Why Cycling is Like Cricket #2 – Young Guns and Old Hands

Dispiriting though it is to find yourself older than the oldest elite competitor in both of your favourite sports, at least it gives you a broad perspective on those sports; a perspective enriched by witnessing the full career of several competitors. Careers whose narrative arc starts at “naive, raw talent”  peaks with ability and experience in concert, then reaches its most interesting phase as declining physical prowess is compensated for with guile.

Simon Wilde’s biography of Shane Warne, Portrait of a Flawed Genius, describes this process superbly, with Warne’s age and shoulder injuries impairing the ability to spin the ball which had been so prodigious in his youth. What compensates is a sort of “total bowling”, where Warne uses every element within his control – field placements, sledging (at which he was a master; who can forget his casual “best to try to hit the ball, champ” to Andy Caddick, which drew predictable results – caught in the deep”), chat with the umpires (“oh are we not playing LBWs?”) and manipulation of the pace of the game. It was  theatrical; stage management. And it worked a treat.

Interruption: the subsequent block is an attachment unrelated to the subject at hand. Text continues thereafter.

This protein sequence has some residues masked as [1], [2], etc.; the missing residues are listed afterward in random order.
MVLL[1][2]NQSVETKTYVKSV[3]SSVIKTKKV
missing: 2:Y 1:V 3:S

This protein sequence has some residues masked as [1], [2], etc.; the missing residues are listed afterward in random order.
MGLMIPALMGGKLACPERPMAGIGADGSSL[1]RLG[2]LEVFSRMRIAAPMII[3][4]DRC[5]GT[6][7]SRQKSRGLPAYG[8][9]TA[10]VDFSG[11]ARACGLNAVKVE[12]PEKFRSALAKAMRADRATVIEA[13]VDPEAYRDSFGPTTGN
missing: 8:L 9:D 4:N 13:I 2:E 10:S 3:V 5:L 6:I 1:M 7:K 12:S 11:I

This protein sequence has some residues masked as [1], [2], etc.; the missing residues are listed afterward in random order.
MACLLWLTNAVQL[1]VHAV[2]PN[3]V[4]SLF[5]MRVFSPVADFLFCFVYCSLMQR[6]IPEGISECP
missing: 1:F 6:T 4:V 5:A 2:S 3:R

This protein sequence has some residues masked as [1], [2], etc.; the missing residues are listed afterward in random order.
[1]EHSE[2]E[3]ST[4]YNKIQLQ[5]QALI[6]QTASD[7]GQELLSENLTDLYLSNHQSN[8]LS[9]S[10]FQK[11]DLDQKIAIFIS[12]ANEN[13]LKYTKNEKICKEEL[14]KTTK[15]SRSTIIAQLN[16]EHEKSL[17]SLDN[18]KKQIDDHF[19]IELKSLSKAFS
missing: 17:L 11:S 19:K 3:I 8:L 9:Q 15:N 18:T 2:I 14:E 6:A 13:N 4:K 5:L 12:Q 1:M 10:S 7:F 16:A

Compare that with the mastery of Alberto Contador, embarrassing Chris Froome in the ’16 Tour through nous and the confidence of years, rather than superior condition. Or Mark Cavendish using what we could call “sprint-craft”, surfing his opponents’ wheels, predicting their tactics and positioning himself using his photographic memory for run-ins. By all accounts, Eddy Merckx became a master of tactical subtlety when the need eventually arose; his engine was faltering but his appetite remained.

Having enjoyed Peter Sagan’s naive early period; always outnumbered, never outgunned, usually second, and feeling extremely fortunate to be witnessing his mature phase, I almost can’t wait to see how he ages. Even as his legs go, I suspect he will win races with his mind.

 

Cycling’s “Learning” Curve

Within weeks of getting my first road bike, cycling equipment had displaced all other goods on my personal wishlist, like grey squirrels booting out red or those narky-yet-delicious American crayfish eating all of the other seafood out of house and, er, river.